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4 Steps to a Social Media Strategy During COVID-19

There’s no denying that these are tough times. When times are tough, it’s really common for brands to struggle with what to say, particularly on social media. Do you stick with your old messaging and pretend it’s still business as usual? (Hint: no). Do you commit your feed to only COVID-19 related posts from now on? (Hint: probably not).

While we can’t answer these questions for you, we can give you a guide to putting together a strategy that strikes the right tone for your brand and audience. We’ll take you through each step with tips, questions, and recommendations to help you come out of this with a custom social media strategy that fits your situation. 

Why Is Social Media Important in a Crisis Like COVID-19?

Let’s take a look at some data points to see. 

  • According to eMarketer, Facebook saw a 70% increase in usage of all of its apps in the month of March. People are turning to these apps to keep them entertained, connected, and informed while they’re spending more time at home.

  • Many marketers are pulling back spend in all areas, including social media, but engagement and turning to methods like email and social media to continue to build a brand and engage customers. This means that you'll get a bigger reach for you ad budget than before.

These are just a few of the data points that make it clear that now is a convenient time for marketers and businesses to double-down on social media to build relationships with new and existing customers. That doesn’t mean that anything goes, however. Now, more than ever, brands need to approach all of their marketing, social media included, in an intentional way.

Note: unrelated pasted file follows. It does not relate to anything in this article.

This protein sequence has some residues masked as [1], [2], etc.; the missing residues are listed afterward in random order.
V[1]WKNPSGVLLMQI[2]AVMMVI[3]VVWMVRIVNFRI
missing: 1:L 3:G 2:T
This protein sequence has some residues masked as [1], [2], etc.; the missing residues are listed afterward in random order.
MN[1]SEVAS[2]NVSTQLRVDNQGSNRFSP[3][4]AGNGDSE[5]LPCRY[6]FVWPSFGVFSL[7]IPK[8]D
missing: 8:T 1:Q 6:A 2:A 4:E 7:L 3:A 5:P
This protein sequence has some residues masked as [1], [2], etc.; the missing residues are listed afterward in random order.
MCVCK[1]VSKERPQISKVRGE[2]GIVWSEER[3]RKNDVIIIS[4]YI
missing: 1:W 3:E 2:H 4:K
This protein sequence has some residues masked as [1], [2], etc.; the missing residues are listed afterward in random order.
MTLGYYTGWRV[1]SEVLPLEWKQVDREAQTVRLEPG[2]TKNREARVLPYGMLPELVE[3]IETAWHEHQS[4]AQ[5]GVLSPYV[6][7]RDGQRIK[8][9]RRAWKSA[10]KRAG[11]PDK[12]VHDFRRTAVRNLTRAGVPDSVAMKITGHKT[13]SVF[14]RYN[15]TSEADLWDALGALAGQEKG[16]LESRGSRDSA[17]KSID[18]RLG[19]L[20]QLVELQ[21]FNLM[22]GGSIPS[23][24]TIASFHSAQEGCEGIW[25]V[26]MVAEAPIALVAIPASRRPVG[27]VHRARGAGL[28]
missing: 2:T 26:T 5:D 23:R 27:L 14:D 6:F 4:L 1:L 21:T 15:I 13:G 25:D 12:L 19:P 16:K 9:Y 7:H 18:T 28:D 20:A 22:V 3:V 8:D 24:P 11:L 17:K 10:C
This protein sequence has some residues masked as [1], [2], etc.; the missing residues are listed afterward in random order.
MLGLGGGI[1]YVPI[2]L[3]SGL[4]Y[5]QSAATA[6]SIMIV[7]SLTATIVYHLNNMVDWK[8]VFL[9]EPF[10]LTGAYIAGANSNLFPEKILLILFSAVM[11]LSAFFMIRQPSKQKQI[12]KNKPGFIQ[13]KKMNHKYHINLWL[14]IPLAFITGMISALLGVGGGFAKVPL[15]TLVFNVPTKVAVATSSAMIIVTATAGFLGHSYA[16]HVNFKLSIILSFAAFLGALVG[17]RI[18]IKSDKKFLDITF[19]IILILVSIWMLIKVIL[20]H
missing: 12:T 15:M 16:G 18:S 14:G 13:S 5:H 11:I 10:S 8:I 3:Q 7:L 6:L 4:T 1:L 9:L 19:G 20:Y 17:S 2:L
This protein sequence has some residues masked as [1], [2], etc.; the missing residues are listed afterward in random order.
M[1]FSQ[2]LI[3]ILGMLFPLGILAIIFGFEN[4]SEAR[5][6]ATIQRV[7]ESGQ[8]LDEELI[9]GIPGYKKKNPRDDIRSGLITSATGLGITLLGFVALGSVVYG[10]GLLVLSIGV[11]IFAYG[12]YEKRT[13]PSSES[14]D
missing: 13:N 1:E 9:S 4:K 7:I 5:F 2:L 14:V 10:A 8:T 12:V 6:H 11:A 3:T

Whether you’re just exploring social media or you’re experienced but trying to navigate this new world, the steps below will guide you to the right solution.

Know Your Audience

This is always a critical piece of any kind of marketing at any time, but it’s most critical during times of crisis like this. Marketing relies heavily on empathy, which in turn relies on an understanding of the people you’re trying to talk to. 

If you’ve been marketing your brand for a while, you might be tempted to skip this step. You already know your customer, right? Maybe, but do you know them in their current state? Are there additional audience opportunities that you haven’t assessed that you could test now? 

It doesn’t matter who you are — now is an excellent time to take a step back and re-acquaint yourself with your ideal customers. Here’s how: 

  • Identify the basic information: Answer questions such as age, location, gender, basic interests, income level, etc. Once you have a basic outline of a profile, go further and ask yourself, “So what?” and “What does this mean?” 

  • Find out what your customer is thinking and feeling now. Do some research, check in with influencers that target your customers, and do what you need to do to put yourself in your customers’ shoes. Are they now dealing with working from home? Are they trying to keep kids busy now that schools are closed? Are they trying to stay fit and healthy while in quarantine?

  • Take those answers and take a step back. Zoom out and forget everything you’ve done before and everything you thought you knew about your customer. Are there any new opportunities to share your product in different ways with different people? How can you pivot to meet the needs of your customers right now? 

This in-depth knowledge of your customers will set the tone for everything you do during a crisis like COVID-19 and even beyond. The relationships you build through effectively knowing and meeting customer needs will endure long after the crisis is gone.

Focus Less on You, More on Them

Look, I get it. You’re a business, and you have to make money to survive. I’m not suggesting that you forget that entirely. I’m suggesting (firmly) that the middle of a global pandemic might not be the best time to focus on the KPIs you’ve always held dear. Don’t discard them altogether; they’ll move back toward the top of your list eventually, but it’s in your best interest to assess what success looks like now versus what it looked like before. Here’s how that might play out: